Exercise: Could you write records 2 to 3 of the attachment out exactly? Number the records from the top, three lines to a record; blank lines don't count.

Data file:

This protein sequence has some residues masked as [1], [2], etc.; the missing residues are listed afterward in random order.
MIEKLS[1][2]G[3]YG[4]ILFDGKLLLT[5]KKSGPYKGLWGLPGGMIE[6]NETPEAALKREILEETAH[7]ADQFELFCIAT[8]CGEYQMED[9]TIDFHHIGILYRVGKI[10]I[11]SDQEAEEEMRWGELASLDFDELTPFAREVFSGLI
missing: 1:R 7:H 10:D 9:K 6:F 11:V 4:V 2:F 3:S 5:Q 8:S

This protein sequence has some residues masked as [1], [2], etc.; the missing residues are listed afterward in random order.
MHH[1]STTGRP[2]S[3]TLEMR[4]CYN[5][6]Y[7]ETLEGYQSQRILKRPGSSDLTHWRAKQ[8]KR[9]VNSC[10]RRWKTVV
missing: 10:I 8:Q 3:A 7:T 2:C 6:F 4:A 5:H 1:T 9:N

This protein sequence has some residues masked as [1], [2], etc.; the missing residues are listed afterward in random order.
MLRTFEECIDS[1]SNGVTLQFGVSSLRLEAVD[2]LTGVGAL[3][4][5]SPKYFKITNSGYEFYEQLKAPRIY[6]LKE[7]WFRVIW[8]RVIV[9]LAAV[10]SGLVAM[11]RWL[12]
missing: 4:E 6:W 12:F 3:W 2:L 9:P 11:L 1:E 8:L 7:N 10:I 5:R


This protein sequence has some residues masked as [1], [2], etc.; the missing residues are listed afterward in random order.
MHH[1]STTGRP[2]S[3]TLEMR[4]CYN[5][6]Y[7]ETLEGYQSQRILKRPGSSDLTHWRAKQ[8]KR[9]VNSC[10]RRWKTVV
missing: 10:I 8:Q 3:A 7:T 2:C 6:F 4:A 5:H 1:T 9:N

This protein sequence has some residues masked as [1], [2], etc.; the missing residues are listed afterward in random order.
MLRTFEECIDS[1]SNGVTLQFGVSSLRLEAVD[2]LTGVGAL[3][4][5]SPKYFKITNSGYEFYEQLKAPRIY[6]LKE[7]WFRVIW[8]RVIV[9]LAAV[10]SGLVAM[11]RWL[12]
missing: 4:E 6:W 12:F 3:W 2:L 9:P 11:L 1:E 8:L 7:N 10:I 5:R